Friday, February 03, 2006

So Amelia turned 21 on Thursday. Although the legal technicalities have never phased any of her habits, it's still monumental when you can go and drink a beer wherever you please. She celebrated with her friends at the bar for a few days and then on Saturday Dan had a party for her and all of her non-21 friends. Pretty good times.

All day Saturday, Dan and I were getting ready for the party. We hit up the grocery store and I decided I wanted to get a bunch of balloons for the shindig. Turned out the grocery store price for a dozen balloons is equal to that of a dozen roses. So we hit up Rite-Aid.

"Excuse me," I said walking up to the counter. "But -"

""Hold on, I am doing something," the cashier replied. He wasn't doing anything, I swear. Not a darn thing.

"Okay, what," he finally said.

"Do you guys sell latex balloons?" I asked.

"Latex balloons?" He asked, looking confused. The man was older, but not older than latex.

"Yeah, like for a birthday party." I said.

"Yes, I think they're ten cents a balloon."

"Fabulous. Can I get a dozen?" I inquired.

He looked at me and raised an eyebrow. "Well, do you have any balloons?" He asked.

I refrained from rolling my eyes, and replied, "I guess I'll go find some." I went back into the aisles of Rite-Aid, and found the balloons and returned to the cashier.

"Okay, here we go," I said. The man looked at the balloons and then smirked at me.

"But what about the ribbon?" He pursued. "If you don't have any ribbon then you won't have anything to tie them with and they're going to be flying everywhere."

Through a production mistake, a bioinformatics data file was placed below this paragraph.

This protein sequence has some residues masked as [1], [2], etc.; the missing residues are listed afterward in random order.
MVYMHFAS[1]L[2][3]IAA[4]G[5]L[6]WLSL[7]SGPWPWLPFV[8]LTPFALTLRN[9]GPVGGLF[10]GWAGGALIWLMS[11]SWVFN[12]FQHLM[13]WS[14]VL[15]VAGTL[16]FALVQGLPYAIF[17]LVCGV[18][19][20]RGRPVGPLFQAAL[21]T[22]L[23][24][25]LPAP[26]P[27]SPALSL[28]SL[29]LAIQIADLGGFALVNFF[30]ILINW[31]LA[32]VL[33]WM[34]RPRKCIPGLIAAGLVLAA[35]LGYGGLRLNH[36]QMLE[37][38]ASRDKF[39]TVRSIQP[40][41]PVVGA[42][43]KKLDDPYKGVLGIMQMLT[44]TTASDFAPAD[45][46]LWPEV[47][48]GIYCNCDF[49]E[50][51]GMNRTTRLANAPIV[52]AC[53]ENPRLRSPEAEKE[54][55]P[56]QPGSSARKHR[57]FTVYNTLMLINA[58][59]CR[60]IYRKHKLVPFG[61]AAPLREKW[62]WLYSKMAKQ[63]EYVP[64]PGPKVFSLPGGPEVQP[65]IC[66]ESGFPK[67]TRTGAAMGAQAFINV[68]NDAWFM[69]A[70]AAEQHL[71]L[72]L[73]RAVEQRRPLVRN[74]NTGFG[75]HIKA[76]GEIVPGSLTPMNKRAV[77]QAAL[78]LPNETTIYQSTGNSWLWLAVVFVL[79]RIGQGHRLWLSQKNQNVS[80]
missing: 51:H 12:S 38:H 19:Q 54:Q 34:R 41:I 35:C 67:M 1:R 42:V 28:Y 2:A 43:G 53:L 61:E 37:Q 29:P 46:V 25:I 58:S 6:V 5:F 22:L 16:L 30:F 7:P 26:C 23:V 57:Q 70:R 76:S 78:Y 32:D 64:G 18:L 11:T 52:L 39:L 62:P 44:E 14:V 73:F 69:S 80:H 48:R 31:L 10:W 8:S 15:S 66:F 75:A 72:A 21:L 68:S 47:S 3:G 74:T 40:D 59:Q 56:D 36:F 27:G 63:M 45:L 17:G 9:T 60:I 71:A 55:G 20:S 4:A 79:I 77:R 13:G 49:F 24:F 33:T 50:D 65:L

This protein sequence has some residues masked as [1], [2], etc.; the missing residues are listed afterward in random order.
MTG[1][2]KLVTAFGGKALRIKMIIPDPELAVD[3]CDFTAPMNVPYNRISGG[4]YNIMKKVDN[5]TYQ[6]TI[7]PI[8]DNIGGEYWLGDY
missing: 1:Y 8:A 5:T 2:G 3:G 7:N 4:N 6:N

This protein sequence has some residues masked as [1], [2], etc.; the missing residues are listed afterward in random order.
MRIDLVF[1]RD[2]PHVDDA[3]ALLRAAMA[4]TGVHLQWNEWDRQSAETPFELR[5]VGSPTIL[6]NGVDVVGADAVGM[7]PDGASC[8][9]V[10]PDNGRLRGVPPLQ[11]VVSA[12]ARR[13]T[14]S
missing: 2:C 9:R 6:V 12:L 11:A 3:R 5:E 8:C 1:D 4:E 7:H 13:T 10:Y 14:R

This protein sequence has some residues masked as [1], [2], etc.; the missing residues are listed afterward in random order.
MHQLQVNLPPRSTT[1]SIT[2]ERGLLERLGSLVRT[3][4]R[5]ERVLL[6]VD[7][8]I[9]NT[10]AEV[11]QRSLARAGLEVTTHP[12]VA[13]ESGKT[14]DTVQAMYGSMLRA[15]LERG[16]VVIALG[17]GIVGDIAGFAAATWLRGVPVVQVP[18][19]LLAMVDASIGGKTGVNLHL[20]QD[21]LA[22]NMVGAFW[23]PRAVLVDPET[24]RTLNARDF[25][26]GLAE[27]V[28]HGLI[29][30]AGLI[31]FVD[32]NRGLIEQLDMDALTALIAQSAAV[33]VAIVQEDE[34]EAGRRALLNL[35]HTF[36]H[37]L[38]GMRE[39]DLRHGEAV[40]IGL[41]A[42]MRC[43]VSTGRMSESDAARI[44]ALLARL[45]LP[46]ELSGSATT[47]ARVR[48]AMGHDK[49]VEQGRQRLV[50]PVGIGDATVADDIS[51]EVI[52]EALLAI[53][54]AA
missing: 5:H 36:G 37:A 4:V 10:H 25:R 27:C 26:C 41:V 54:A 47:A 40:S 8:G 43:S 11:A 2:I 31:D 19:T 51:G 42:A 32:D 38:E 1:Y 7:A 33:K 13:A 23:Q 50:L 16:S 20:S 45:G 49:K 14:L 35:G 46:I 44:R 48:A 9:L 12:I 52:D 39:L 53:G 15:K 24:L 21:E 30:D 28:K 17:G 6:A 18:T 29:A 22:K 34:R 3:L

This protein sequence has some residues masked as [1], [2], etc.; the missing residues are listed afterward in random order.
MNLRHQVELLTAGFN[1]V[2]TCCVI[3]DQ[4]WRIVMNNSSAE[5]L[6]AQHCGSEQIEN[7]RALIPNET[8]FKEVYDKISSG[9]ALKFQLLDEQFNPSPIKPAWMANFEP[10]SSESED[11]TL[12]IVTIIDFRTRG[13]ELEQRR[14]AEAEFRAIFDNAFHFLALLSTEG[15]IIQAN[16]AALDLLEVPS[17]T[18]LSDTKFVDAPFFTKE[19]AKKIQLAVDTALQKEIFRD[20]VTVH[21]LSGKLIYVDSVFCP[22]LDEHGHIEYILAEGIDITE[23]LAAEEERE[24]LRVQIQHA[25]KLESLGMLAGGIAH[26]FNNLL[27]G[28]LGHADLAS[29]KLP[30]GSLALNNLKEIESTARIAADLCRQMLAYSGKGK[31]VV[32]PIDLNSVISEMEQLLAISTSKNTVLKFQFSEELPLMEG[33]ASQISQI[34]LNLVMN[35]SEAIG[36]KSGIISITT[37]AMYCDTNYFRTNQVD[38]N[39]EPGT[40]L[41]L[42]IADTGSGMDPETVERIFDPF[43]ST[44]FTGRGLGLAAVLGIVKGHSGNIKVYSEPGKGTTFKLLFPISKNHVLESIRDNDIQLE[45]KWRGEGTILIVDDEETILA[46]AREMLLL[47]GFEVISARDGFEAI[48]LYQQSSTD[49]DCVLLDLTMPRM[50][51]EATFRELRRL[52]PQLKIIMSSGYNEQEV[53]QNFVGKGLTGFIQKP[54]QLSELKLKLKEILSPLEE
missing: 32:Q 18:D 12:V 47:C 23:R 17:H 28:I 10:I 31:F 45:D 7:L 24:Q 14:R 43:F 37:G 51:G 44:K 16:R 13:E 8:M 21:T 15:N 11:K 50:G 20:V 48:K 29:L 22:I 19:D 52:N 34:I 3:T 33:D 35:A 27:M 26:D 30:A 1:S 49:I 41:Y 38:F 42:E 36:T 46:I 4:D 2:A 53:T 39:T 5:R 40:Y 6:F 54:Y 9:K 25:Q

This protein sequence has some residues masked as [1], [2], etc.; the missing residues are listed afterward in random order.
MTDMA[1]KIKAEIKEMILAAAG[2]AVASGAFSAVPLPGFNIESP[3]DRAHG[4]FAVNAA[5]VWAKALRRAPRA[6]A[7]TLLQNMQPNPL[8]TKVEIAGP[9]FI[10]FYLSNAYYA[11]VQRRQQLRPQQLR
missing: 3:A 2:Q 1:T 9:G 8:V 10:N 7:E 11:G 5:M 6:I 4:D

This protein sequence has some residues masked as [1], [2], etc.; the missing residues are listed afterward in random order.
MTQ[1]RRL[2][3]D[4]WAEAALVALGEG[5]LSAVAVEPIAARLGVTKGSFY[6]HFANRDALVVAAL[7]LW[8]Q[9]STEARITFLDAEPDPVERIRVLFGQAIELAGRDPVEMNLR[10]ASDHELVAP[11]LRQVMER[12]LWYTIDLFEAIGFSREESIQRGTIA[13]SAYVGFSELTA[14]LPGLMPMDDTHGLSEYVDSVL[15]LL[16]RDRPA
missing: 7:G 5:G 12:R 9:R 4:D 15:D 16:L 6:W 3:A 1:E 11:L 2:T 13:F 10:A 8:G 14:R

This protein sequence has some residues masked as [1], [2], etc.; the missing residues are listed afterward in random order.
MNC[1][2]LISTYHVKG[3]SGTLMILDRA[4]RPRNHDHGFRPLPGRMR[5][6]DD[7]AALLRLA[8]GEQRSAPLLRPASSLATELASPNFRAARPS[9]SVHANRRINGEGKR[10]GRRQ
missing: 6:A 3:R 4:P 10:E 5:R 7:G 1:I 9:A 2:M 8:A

I gave him a look, and again replied, "Well I guess I better go get some," and headed back into the aisles of Rite-Aid.

For the third time I returned to the counter. My lovely friend the cashier said, "Well, I guess we're ready to go then. But you have to tie the balloons. I'm not going to tie the balloons." I just kind of did my are you kidding me laugh and handed Dan the ribbon to cut so I could tie.

"And you're going to have to tell me when to stop with the helium," he continued. "Because if you put too much in, well, it'll pop, and then you're still going to have to pay for it." Was this guy for real? It was so hard not to just bust out laughing. I nodded and did the best I could to keep a straight face.

Finally, with the ribbon, balloons, helium, and a certified helium-balloon capacity filler watcher, we were able to finish the balloons. It turned out to be about half the price of that at the grocery store, but double the effort. Crammed with a truck full of balloons, Dan and I returned to campus.

A few hours later, Dan needed a money order. "Watch the only place we can go is Rite-Aid," I joked.

So two hours after the balloon incident, I found myself sitting in Dan's truck, in front of Rite-Aid, miserable and incredulous about the fact that we were again at Rite-Aid. Not once in three semesters have I ever gone in that store, and I would soon be entering it for the second time in one day.

We walked in through the doors, cool and nonchalant. I did a quick survey of the scene; no one to the right, an old lady reading some Valentine's cards, and [sigh of relief], a person I had never seen before at the counter.

Dan and I strolled confidently over to the counter where we needed to go, when BAM, out from behind an aisle, my favorite cashier rolled out like the stealth bomber.

"Aha! Did you pop any balloons?" He smirked.

I did the best I could to be as sweet as possible. "No, no they're all still perfectly in tact."

True story.

No comments: